Aug 30, 2021

Family strengthening

Reunited mother and child
Reunited mother and child

We are happy to report that for now the COVID situation in India has stabilized after the devastating second wave earlier this year. While there are still cases being reported, and some restrictions remain in place many are being vaccinated and the pressure on the health systems is manageable. As we are sure it is for you, life has no means returned to normal and we remain concerned about a third wave, the improved situation is a welcome relief to all. We are so grateful for your support, it makes a world of difference when crises like these hit, thank you.

Children belong with their families and, wherever possible, Snehalaya is fully committed to keeping families together. During COVID many families have been extremely vulnerable and have struggled to keep food on the table and also care for and protect their children. We have been reaching out to as many communities as we can to provide support to help families stay safe, healthy and together. When, in March 2020 in response to the COVID pandemic, the government shut down the whole of India there was little time to prepare, especially for low income workers who depend on daily work to feed their families. As many were also isolating in cramped conditions, there were serious impacts on mental health and stress leading to increased quarrels between husband and wife, domestic violence and pressure to reduce the burdens they were facing through child marriages and abandoning or relinquishing their babies.

One family living in a rural village close to Ahmednagar felt all of this. The father with the responsibility of a wife and two children to support shares his story: “I used to work every day and support my family on whatever I could find. One day a storm called lockdown hit us. Of course, this storm, released by the government, hit the whole country but no one seemed to have considered the poor, blind, disabled, orphans and children. Many lost their jobs during the storm and the means of making any money were restricted.” For this family there was no work or income which essentially meant no food. The huge question of how they were going to survive was causing arguments which was affecting the children, including their six-month-old girl.

The father desperately wanted to take care of his daughter but with his own mental condition deteriorating due to the added stress of lockdown restrictions he felt he had no option but to legally hand her over to Snehalaya, where he knew she would be safe with plenty of food, medical and other support. Our Adoption Center Team realised that the mother and father loved their children and had made their heart-breaking decision to put their baby up for adoption based on the helplessness they felt due to the COVID situation. Thinking only of the best interests of their child, who they felt unable to care for at the time, they had made a hasty decision to secure them a better future.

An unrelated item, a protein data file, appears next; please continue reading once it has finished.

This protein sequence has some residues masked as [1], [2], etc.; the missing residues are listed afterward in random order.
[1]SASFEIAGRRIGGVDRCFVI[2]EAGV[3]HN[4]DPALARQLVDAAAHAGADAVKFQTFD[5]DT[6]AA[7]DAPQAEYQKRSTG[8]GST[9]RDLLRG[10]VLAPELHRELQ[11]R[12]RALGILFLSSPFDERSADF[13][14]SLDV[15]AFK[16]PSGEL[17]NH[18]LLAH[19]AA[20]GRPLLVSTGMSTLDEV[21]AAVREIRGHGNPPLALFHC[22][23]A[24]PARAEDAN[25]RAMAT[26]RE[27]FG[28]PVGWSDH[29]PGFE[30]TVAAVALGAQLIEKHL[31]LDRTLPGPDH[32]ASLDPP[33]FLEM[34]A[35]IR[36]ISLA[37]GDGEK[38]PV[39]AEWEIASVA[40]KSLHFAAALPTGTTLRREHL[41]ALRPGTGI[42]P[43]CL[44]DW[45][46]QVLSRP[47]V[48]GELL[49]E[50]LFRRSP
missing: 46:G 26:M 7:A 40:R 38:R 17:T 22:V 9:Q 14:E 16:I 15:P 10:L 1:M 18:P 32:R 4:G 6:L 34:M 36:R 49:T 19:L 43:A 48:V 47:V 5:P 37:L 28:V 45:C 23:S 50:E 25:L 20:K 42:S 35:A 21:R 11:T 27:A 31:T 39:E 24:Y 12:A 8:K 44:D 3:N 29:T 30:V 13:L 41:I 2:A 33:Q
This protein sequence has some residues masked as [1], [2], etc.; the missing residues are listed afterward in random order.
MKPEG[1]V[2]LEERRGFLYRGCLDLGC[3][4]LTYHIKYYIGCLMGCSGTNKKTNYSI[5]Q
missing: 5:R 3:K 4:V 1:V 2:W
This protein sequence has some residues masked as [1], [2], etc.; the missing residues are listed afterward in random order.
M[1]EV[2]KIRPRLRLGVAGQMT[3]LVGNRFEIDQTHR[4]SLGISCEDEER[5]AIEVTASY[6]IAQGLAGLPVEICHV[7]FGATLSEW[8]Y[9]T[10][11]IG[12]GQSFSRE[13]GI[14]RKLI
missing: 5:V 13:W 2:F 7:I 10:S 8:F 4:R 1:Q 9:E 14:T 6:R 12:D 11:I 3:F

Realising their decision was in response to a temporary crisis, we asked the family to speak with our counselling team. They were able to mediate the arguing couple and help the father through his depression to restore his mental balance. Once the couple was stable and back on track we were able to reverse their decision and legally hand the girl back to her parents. Today, thanks to Snehankur, the family’s life is back to normal and they are a secure happy unit once more. We continue to keep in touch with them and are ready to support them again whenever they need.

Without our support there is no knowing what would have happened to this baby girl and her family and we thank you for your support in ensuring we can be there for this and many more families like them.

Save the Date: GlobalGiving's Little by Little Campaign takes place September 13-17 with all eligible donations up to $50 matched at 50%.

Save the date
Save the date

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Jul 31, 2021

Waves of destruction

10 people were swept away from this COVID center
10 people were swept away from this COVID center

We hope you are keeping safe and health and are experiencing some kind of return to nortmality. Here in Snehalaya, we are still recovering from the second wave of COVID which devastated India. Ahmednagar District, where we operate00 was one of the worst hit with no beds, oxygen or medicines available to our largely rural population of nearly 5 million. From March 2021 a flood of positive cases rendered the existing medical facilities throughout the district overburdened and insufficient. There was been a steep rise in the number of Corona positive patients in the district and at the start of April, Times of India reported it was in the top ten worst affected districts in India with over 1,000 new cases a day and this rose to over 3,000 new cases a day in May.

High unemployment, a severe lack of statutory healthcare, drought, poverty and a large transient population has historically perpetuated many issues for low-income families, most of whom earn their living from agriculture, daily wage or migrant work. Already struggling before the pandemic, many now also face high medical bills, racked up when their family members required treatment for COVID, which, in far too many cases resulted in their death, with added funeral costs further inflating their debts.